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|Today's Take: NCR's daily Web column|
|Each weekday over the course of a week, a member of the NCR staff offers a commentary on one or more topics in the news. It's our way of introducing you to some of the people carrying out the NCR mission of faith and justice based journalism.|
|February 3, 2004||
Vol. 1, No. 194
The sacrament of touch
By Pat Marrin, editor of Celebration
David Vetter's story, extreme and tragic, reminds us that our identity is written in touch. "Who touched me?" might be the title of every autobiography. Our sense of self, our otherness and our capacity for intimacy with others, is first traced like circuitry by the hands that hold and touch us. If we emerge from childhood confident, integral, self-possessed, it is because we bear the deep blessing of having been touched well. We can enter the flow of life, the welter and crush of the crowd, find our way, give ourselves with grace and equanimity.
But what of those who do not bear this blessing? What of those who bear hidden wounds, because of the lack of touch or, for some, the experience of forced or inappropriate touch? These are imprinted with a confusion of pain and pleasure, fear and desire, and trust betrayed that deprives them of confidence, a sense of wholeness or equilibrium. Will those with hidden wounds heal?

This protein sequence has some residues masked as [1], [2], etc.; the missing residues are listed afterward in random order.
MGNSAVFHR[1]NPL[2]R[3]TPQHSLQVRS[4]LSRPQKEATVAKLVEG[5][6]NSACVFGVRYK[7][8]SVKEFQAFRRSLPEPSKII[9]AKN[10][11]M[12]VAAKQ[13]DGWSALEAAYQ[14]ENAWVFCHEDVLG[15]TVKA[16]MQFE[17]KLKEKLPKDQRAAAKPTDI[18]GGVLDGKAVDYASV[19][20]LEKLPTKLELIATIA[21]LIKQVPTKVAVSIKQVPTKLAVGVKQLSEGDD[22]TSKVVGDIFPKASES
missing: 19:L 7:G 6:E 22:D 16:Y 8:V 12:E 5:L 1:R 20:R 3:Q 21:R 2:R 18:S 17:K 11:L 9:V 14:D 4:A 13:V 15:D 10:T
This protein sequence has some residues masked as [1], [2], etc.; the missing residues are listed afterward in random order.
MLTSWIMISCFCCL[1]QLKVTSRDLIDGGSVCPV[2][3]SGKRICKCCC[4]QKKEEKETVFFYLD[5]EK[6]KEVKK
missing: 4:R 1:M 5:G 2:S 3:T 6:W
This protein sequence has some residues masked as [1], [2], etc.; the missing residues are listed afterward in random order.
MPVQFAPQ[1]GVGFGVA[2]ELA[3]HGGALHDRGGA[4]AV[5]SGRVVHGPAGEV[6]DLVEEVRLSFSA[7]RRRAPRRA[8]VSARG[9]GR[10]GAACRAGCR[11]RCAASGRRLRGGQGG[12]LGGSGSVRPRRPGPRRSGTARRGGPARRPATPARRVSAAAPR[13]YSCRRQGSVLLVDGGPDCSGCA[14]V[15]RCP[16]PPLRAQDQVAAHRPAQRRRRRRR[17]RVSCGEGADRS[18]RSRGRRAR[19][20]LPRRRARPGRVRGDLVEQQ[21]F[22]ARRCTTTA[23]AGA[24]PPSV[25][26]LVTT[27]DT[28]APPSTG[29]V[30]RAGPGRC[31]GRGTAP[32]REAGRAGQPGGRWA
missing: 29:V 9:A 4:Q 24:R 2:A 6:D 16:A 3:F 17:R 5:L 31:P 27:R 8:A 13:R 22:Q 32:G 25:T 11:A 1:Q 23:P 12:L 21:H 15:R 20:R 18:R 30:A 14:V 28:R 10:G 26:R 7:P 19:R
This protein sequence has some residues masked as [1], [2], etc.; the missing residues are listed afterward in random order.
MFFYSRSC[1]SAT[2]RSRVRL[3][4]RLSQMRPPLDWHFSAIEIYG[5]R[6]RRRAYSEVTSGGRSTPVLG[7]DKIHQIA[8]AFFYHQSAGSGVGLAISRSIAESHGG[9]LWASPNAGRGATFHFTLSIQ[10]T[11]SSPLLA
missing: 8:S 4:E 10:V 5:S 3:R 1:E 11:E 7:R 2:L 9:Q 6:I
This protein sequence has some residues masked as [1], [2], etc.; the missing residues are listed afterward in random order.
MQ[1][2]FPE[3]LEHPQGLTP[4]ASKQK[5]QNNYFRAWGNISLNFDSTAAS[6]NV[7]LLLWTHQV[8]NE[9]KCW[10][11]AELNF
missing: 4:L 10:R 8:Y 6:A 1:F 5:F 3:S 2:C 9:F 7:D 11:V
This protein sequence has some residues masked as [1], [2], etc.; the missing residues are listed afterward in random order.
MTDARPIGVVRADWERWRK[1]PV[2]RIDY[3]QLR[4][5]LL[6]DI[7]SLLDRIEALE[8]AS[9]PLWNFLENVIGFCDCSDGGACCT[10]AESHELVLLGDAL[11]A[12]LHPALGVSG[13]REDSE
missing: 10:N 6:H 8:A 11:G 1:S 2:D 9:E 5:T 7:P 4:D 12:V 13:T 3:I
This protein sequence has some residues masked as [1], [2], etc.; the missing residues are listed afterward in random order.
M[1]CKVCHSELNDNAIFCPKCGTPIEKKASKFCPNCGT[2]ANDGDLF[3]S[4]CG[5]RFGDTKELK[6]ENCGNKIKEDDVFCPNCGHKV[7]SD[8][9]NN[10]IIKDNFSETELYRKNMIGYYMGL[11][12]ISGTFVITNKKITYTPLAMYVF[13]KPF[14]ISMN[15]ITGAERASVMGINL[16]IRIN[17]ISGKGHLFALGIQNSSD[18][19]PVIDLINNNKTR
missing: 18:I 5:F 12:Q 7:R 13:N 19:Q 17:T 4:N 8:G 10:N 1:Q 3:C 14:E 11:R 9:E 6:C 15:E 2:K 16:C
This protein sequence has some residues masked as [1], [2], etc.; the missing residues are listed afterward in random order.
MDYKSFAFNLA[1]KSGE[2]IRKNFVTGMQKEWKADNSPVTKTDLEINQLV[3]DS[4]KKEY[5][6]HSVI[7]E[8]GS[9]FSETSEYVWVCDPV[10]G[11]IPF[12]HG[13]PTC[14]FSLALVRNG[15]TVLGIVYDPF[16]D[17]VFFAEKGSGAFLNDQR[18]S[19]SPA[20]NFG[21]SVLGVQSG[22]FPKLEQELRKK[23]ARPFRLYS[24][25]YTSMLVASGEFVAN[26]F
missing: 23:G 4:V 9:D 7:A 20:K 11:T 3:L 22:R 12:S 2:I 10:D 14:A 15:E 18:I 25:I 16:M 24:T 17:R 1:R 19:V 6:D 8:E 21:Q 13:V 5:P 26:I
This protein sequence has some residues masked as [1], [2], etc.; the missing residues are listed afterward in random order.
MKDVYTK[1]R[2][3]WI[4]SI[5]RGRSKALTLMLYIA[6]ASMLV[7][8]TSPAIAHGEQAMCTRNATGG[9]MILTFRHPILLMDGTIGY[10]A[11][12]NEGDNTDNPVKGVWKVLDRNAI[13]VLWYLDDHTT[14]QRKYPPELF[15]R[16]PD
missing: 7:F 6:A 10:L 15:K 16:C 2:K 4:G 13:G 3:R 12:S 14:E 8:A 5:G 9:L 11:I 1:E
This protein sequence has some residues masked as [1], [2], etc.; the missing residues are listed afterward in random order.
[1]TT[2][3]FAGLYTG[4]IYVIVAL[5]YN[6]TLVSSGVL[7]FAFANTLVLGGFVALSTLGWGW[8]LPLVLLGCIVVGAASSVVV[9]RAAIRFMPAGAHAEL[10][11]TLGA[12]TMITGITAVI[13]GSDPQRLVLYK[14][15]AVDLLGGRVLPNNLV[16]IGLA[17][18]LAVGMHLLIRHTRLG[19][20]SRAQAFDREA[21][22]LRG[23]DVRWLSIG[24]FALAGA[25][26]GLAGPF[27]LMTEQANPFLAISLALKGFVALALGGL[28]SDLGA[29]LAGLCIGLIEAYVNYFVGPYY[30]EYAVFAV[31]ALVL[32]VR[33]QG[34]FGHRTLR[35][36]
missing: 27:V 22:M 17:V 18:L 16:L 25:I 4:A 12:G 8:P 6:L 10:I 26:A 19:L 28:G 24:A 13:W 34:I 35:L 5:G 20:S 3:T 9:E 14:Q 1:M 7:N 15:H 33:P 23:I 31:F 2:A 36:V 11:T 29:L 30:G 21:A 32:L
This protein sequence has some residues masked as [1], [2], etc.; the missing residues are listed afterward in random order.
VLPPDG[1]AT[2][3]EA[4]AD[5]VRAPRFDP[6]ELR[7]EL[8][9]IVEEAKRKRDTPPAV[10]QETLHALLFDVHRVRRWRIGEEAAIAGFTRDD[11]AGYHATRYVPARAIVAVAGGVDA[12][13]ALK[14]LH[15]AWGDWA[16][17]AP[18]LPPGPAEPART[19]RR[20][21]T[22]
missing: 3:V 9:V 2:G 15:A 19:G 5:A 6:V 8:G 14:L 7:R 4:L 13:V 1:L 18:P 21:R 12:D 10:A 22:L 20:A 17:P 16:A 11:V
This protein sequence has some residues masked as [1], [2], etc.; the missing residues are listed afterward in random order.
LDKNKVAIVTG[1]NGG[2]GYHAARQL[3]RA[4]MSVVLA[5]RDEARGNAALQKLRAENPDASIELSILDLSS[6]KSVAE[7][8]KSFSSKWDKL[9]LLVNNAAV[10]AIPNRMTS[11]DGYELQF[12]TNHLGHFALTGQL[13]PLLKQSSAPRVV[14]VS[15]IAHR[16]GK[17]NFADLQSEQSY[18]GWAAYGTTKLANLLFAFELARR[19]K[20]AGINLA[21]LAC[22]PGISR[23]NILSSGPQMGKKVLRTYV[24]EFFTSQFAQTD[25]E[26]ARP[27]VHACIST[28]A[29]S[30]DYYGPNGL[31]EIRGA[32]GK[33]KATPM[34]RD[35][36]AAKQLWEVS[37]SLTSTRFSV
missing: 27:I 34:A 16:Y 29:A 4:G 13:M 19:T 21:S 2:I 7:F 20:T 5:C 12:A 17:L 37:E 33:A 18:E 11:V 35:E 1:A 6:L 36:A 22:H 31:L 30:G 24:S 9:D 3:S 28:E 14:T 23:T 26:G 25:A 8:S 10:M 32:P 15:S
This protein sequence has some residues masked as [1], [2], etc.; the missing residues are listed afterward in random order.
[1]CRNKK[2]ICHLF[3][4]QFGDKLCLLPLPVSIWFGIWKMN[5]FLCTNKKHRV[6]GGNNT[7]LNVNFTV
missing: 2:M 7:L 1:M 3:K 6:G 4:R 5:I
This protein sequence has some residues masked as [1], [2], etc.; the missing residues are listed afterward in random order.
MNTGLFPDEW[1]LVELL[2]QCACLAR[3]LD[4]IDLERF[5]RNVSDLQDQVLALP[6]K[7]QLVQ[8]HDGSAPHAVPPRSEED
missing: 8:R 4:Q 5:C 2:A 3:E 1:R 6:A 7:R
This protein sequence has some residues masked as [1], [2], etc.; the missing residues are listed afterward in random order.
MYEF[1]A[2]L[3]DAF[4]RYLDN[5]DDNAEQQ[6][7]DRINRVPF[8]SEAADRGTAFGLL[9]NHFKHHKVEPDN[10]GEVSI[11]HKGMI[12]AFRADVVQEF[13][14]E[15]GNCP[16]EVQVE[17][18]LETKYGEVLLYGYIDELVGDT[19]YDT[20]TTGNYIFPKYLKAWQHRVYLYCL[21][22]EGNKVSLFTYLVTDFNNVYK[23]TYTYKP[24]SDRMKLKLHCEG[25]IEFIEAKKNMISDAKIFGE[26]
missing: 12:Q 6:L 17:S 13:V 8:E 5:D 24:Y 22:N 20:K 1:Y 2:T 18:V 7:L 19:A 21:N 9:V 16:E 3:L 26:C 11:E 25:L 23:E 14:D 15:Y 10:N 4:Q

The late Benedictine Godfrey Diekmann held that the primary sacramental sign was touch. Jesus, source of all our sacraments, was generous to a fault with touch. The mystery of his own wholeness was communicated to others through touch.
The woman who approached Jesus in the crowd in today's gospel reading knew that if she could reach even the edge of his cloak, she would be healed. Jesus, though caught in the press of the crowd, feels her faith draw life from him. "Who touched me?" he asks. The woman's touch made a vital connection, acknowledging Jesus as source of God's healing power.
Jesus' ministry seems almost defined by a deliberate urgency to search out and touch those who most needed to be reconnected to God. He stretches out his hand to touch lepers, the ritually unclean, the possessed, diseased and contaminated who were cast out of the community, excluded from worship, the common meal, the inner circle.
David Clohessy, executive director of SNAP (Survivor's Network of those Abused by Priests) and himself a victim of abuse, weeps when he gives interviews. His tears are his first ministry to other victims, because in this sign of vulnerability he acknowledges the reality of their shared pain and loss.
Such words barely touch the surface. Today we have the witness of an untouchable woman whose life was bleeding away, who trusted enough to push through the crowds to touch the hem of Jesus' cloak. She was made whole. Holy touch restores life. Deeper than any hurt, the Hand that holds us traces into our identity the unconditional love of God. We are marked with this sign of faith.
Pat Marrin's e-mail addres is firstname.lastname@example.org. Celebration, NCR's sister publication, is an ecumenical worship resource. For a preview, follow this link: Celebration.
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